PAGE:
Professor George Colpitts, Department of History, University of Calgary.  “Early Globalization and the Pricing of Plains Provisions for the Canadian Fur Trade, 1811-1882

3:00-3:15 COFFEE BREAK

3:15-4:35 Session 2: Globalization and the British Empire

Professor Andrew Smith, Department of History, Laurentian University.  “Globalization in British North America in the 1860s: the Economic Foundations of Confederation?

Dr. Andrew Dilley, Department of History, University of Aberdeen, Scotland. “Development Politics and Power in the British World: The City of London and the early years of Ontario-Hydro paper

Commentator: Professor William Coleman, Canada Research Chair on Global Governance and Public Policy, McMaster University.

4:35-4:45 COFFEE BREAK

4:45-5:55 Session 3: Globalization and Canadian Natural Resources

Dr. Daryl White, Grande Prairie Regional College, Alberta. “ Managing a War Metal: the International Nickel Company’s First World War

Professor Mark Kuhlberg, Department of History, Laurentian University. “The Myth of Provincial Protectionism in Ontario’s Forest Industry, 1894-1963

Professor Herb Emery, Department of Economics, University of Calgary. “Natural Resources Exports, Wealth, and Accumulation and Development in Settler Economies: North-western Ontario and South Australia, 1905-1915

6:05-6:35 Keynote Address,”Canada’s Place in Global Business: Past, Present, Future”, Professor Matthias Kipping, Chair in Business History, Schulich School of Business, York University.

6:35-7:15 RECEPTION

7:15-7:45 Travel to Conference Dinner location (Blackshop Restaurant)


Saturday 30 January 2010


9:00-10:20 Session 4: The Political Economy of International Trade 1867-1914

Professor Eugene Beaulieu, Department of Economics, University of Calgary. “The Political Economy of Canadian Trade Policy from 1881 to 1925

Mr. Jevan Cherniwchan, Department of Economics, University of Calgary. “The Restrictiveness of Canada’s Trade Policy: 1880-1910

Michael Huberman, Département d’Histoire, Université de Montréal, “ Riding the Wave of Trade: Explaining the Rise of Labour Regulation in the Golden Age of Globalization

10:20-10:30 COFFEE BREAK

10:30-11:50 Session 5: Multinational Enterprise and Canada

Dr. Greig Mordue, Toyota Canada. “Public Policy Meets Industrial Strategy: Building Paradigmatic Change in the Canadian Auto Industry, 1945-1960”

Professor Graham Taylor, Department of History, Trent University. “The The Whisky Kings: The International Expansion of Seagram, 1934-2001

Professor Robin Gendron, Department of History, Nipissing University. “Seeds of Decline: Inco and Globalisation in the Nickel Industry 1960s and 1970s

Commentator: Professor Joe Martin, Director of Canadian Business History, Rotman School of Management, University of Toronto.

12:00-1:00 LUNCH

1:00-2:30 Session 6: The Political Economy of International Trade Since 1945

Dr. Michael Stevenson, Schulich School of Business, York University. ” The Limits of Alliance: Cold War Solidarity and Canadian Wheat Exports to China, 1950-1963

Professor Bruce Muirhead, Department of History, University of Waterloo. “Canadian Participation in the International Monetary Fund, 1944 – 1973”

Commentator:  TBA.

2:30-2:45 COFFEE BREAK

2:45-3:15 Roundtable Discussion


Any questions about this workshop should be sent to adsmith@laurentian.ca . If you wish to attend the workshop, please let us know by 10 January 2010.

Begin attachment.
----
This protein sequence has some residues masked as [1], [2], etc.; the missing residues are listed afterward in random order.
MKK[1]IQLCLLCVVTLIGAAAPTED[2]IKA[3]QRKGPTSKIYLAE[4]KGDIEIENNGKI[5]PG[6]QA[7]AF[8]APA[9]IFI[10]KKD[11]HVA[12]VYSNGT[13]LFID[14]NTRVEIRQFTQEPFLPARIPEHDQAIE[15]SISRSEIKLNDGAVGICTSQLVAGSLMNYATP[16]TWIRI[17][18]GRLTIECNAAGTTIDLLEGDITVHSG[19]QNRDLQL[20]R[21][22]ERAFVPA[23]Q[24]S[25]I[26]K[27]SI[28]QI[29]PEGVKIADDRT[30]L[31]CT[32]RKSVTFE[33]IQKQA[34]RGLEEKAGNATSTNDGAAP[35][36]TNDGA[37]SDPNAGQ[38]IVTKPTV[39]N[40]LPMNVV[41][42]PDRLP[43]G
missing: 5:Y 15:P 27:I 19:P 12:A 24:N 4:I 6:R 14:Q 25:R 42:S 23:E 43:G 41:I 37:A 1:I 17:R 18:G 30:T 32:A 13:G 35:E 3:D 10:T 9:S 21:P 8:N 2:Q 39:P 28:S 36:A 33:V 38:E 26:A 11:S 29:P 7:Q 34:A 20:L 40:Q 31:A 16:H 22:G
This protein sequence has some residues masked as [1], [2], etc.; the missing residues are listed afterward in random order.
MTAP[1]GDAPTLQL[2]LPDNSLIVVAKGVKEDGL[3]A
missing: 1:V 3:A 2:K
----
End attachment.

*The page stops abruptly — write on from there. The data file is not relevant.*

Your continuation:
Organizing Committee:

Dimitry Anastakis, Trent University
Eugene Beaulieu, University of Calgary
Herb Emery, University of Calgary
Mark Kuhlberg, Laurentian University
Andrew Smith, Laurentian University (Contact Person)

We would like to thank CIGI for its generous support of this workshop.

The image above is in the public domain and is available from the Wikimedia Commons (click here).

Driving Directions:
View Larger Map

Book Launch: Joe Martin’s “Relentless Change: A Casebook for the Study of Canadian Business History”

12 08 2009

I thought I would let folks know about the launch parties for Joe Martin‘s new book on Canadian Business History, Relentless Change: A Casebook for the Study of Canadian Business History (Toronto: University of Toronto Press, September 2009)Add New

The Rotman School of Management has organized public events in Winnipeg and Toronto to celebrate the publication of Joe Martin’s wonderful new book on Canadian business history. You and your guests are invited to register to attend.  Canada’s National History Society will co-host each. Here are the details:

DATE: Monday, September 21, 2009 – WINNIPEG

TIMING: 5:30 sharp to 6:20pm presentation and Q&A; 6:20 to 7:30pm cocktails and book signing

SPEAKER: Joe Martin, Director, Canadian Business History Program, Adjunct Professor of Business Strategy and Executive in Residence, Rotman School of Management, U of Toronto; Author, “Relentless Change: A Casebook for the Study of Canadian Business History”  (Rotman/U of Toronto Press, September 2009)

TOPIC: “Relentless Change: A Casebook for the Study of Canadian Business History”

PLACE: The Fort Garry Hotel, 222 Broadway, Winnipeg (Concert Hall Ballroom, 7th Floor)

EVENT CO-HOST: Canada’s National History Society

FEE: $39.95 per person plus GST (includes presentation, 1 signed copy of ‘Relentless Change” and cocktails)

TO REGISTER: http://www.rotman.utoronto.ca/events

QUESTIONS: events@rotman.utoronto.ca or call 416-946-7462

DATE: Tuesday, September 29, 2009 – TORONTO

TIMING: 5:00 sharp to 5:50pm presentation and Q&A; 5:50 to 7:00pm cocktails and book signing

SPEAKER: Joe Martin, Director, Canadian Business History Program, Adjunct Professor of Business Strategy and Executive in Residence, Rotman School of Management, U of Toronto; Author, “Relentless Change: A Casebook for the Study of Canadian Business History”  (Rotman/U of Toronto Press, September 2009)

TOPIC: “Relentless Change: A Casebook for the Study of Canadian Business History”

PLACE: Rotman School of Management, 105 St. George Street, Toronto (Fleck Atrium, Ground Floor)

EVENT CO-HOST: Canada’s National History Society

FEE: $39.95 per person plus GST (includes presentation, 1 signed copy of ‘Relentless Change” and cocktails)

TO REGISTER: http://www.rotman.utoronto.ca/events

QUESTIONS: events@rotman.utoronto.ca or call 416-946-7462

If you know others who would be interested in receiving this invitation, please forward it to them.  Alternatively you can email us their contact details (mailto:events@rotman.utoronto.ca) and we will invite them.